Cut your rails an inch or two longer than their final length. (The extra wood will support the router, preventing it from tipping.) Install a 1/2-in. dia. bit in your router and measure how far it cuts from the edge of the router’s baseplate. Mark the tenons, then clamp the guide blocks onto the rail. Make sure they’re square to the rail and set back the correct distance from the tenon’s shoulder.

You’re all set to rout both sides of the rail. Adjust the bit’s cutting depth to 1/16-in. less than the final depth you’ll need. Make a pass on both sides of the board, measure the thickness of the tenon, and gradually lower the bit until the tenon is the correct thickness. To cut the rest of the tenon’s width, unclamp the guide boards, move them closer to the rail’s end, re-clamp them, and rout another pass. Cut off the waste when you’re done.

Align Holes For A New Baseplate

Additional baseplates for your router can really come in handy–for spanning a wide distance, for example, or for use as an insert in a router table. Drilling the screw holes for fastening the baseplate to your router is a precision job, though, particularly if you want the bit to be located exactly in the center.

Special cone-pointed setscrews make the job easy (see Source, below). They come in various thread sizes; determine what you need by taking your baseplate screws to the hardware store and matching them with an appropriate nut.

To center your baseplate, draw diagonal lines from corner to corner and drill a 1/4-in. hole where the lines meet. Chuck a 1/4-in. bit in your router. Install the pointed setscrews in your router base and slide the new baseplate over the bit. Tap the baseplate above each screw to make a dimple for centering a drill bit.

Ramp-Up For Easier Starts

Next time you make a template for pattern routing, be sure to include a starting ramp. This provides a safe place for the router bit to contact the template before it starts cutting. Add an exit ramp on the far end of the template, too.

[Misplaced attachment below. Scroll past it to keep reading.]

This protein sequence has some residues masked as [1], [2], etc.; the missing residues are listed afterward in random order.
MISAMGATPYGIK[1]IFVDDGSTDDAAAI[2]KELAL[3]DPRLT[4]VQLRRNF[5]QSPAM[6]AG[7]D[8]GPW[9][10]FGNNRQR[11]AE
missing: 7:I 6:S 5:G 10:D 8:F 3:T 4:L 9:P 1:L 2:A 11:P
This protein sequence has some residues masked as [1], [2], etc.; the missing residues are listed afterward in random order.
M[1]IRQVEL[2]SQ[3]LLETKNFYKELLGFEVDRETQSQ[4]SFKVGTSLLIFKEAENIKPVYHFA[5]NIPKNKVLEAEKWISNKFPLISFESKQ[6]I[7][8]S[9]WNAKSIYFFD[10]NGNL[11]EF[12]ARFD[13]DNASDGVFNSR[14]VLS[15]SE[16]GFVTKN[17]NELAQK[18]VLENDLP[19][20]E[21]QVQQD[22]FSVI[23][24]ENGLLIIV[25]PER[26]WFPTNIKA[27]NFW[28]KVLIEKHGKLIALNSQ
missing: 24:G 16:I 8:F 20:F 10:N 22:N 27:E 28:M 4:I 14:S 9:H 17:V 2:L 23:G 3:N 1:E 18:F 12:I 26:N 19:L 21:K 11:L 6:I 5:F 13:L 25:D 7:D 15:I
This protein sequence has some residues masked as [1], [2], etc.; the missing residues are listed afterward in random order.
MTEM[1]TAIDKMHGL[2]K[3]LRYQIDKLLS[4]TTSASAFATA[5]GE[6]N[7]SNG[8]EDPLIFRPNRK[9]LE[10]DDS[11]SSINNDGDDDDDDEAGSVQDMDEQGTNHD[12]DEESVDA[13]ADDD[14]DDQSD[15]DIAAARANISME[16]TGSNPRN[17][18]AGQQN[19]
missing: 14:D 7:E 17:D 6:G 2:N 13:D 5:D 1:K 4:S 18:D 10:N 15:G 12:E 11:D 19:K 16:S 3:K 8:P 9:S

Plug-Trimming Router Base

Here’s a fast way to level screw-hole plugs. Make a new baseplate for your router using two pieces of 1/2-in. plywood or fiberboard. Adjust your router bit so it cuts a paper-thickness above the bottom of the baseplate, then trim the plugs. To make the plugs absolutely flush, sand them with a small piece of sandpaper wrapped around a hard block.

Box Fence For Big Bits

A large raised-panel bit should be treated with a certain amount of respect. Not only do you have to slow your router way down, to reduce the speed of the bit’s outermost tips, but you’ve got to watch your fingers, too. Here’s a custom-made fence that will make this operation much less scary.

This fence is really just a large box with a plastic top and dust port, clamped to your router table. There’s a faceboard attached to the box’s front end that is adjustable up or down. Set it so that it bears down on your panel, like a featherboard, to produce a smooth cut.

Sandwich Clamps

Use a double-sided template to avoid tearout on a curved piece. By simply turning the template over, you can always cut downhill, following the wood’s grain direction.

No-Fuss Mortising Jig

Want a dirt-simple mortising jig? This one just takes a few minutes to put together, not the whole weekend. You’ll need an edge guide for your plunge router.

First, clamp a 3-to 4-in. square block to your bench. Fasten a 5-in.-long stop block to its side, near one end. Butt your workpiece up to the stop block and clamp your workpiece to the large block. (A large handscrew is ideal for this job because it has a deep reach.)

Lay out your mortise on the workpiece and adjust the router’s edge guide so the bit cuts within the layout marks. Finally, add two stop blocks on top of the big block to limit the back-and-forth movement of your router. These blocks define the mortise’s length. If your mortises are centered, go ahead and cut all of them. If they’re offset, simply change the fence setting as needed.